“I want to cry,” Guerrero said. “This is a landmark. This is Route 66.”

The store leaves the city at a time of much transformation on Foothill Boulevard. Last year, the city tore down the 81-year-old bridge near Baker Avenue to widen Foothill and spruce up the aging thoroughfare. A portion of the original Route 66, now shaded by old eucalyptus trees west of Vineyard Avenue, will be preserved in a trailhead park, scheduled to be completed by the end of the year.

As part of the street-widening project, the city will maintain the Mother Road theme but much of those decorations – like the art work on the new bridge or the road paving with the Route 66 insignia – will be shiny and new. They look nothing like the decrepit house that the Ramoses found years ago.

Built in 1900, the Foothill Boulevard house west of Haven Avenue was occupied by mostly transients when Rosa Ramos set her eyes on it.

“I saw this house and it was all ugly,” she remembered. “But I closed my eyes and I saw basically what it’s been for the last 15 years. I wanted to make Route 66 come back to life and we did it.”

The Ramoses put a lot of sweat equity into the home. They first lived on the second floor and raised their children there. Eventually, they moved elsewhere in the city.

Michelle Ramos, 19, the oldest of three children, remembers growing up in the family business. When she was young, she’d watch shooting stars from the back patio and during holidays, she could see the fireworks from The Epicenter. In high school, she worked part time at the store to earn money for prom.

The lemon, tangerine and avocado trees planted when Michelle was young are now sagging with fruit.

“There’s so many memories here,” Michelle said.

On Tuesday, the building was nearly empty. A faded sign, once an item for sale, sat on a chair and read, “Memories are perhaps the best gifts of all.”

Next week, the family will go on vacation to figure out their next move. For now, they are storing the remaining merchandise in Victorville, where they own property.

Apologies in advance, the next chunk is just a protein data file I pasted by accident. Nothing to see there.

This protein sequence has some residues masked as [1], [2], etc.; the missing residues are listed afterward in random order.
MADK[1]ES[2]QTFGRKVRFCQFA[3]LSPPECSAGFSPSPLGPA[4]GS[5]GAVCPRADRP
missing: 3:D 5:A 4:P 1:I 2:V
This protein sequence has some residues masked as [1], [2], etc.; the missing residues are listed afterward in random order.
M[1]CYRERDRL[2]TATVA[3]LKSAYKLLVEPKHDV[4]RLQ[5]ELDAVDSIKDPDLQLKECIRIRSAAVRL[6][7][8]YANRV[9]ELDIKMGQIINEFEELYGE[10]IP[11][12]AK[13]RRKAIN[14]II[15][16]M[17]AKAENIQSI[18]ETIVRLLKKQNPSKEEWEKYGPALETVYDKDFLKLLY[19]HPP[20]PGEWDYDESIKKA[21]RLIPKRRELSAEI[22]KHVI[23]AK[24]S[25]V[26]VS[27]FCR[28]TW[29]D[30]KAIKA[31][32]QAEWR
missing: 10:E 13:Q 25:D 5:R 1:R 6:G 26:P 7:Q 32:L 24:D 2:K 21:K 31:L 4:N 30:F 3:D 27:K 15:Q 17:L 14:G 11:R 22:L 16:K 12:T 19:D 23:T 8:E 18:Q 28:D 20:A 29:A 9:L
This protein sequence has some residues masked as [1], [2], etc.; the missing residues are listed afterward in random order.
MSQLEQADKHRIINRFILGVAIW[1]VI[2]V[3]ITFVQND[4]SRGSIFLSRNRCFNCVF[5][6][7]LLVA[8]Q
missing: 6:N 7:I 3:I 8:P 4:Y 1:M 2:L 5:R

Rosa Ramos has started new chapters in her life many times. The native of El Salvador was once a singer and served in the air force in Brazil. She also owned a jewelry business in Los Angeles.

But her true love is Route 66 and losing this store has been heartbreaking.

“I’ve been crying for two weeks,” she said.

As a young girl growing up in El Salvador, Ramos had an American pen pal who sent her postcards of Route 66. Scenes of that open road excited her and she made it a dream to someday visit.

In 1983, Rosa took a 15-day drive from Santa Monica to Chicago in her 1966 Chevy Nova, seeing the sights made familiar by postcards. It was the first of several Route 66 road trips she would take. Two years ago, she took two of her children on that iconic drive.

They returned from their trip to a nasty economy. Few had the expendable income for decorative pieces that the store sold. The family thought they could weather the economic storm but they were wrong.

“We can’t continue,” said Rosa Ramos. “We’ve put all our savings into it. I can’t continue to feed something that doesn’t produce. I’m crushed.”

Rosa Ramos said she may open a store in Victorville or Newport Beach in the future. She does not rule out opening again at the same Foothill Boulevard location should the economy revive.

To purchase the remaining Route 66 Memories merchandise, call 909-843-0498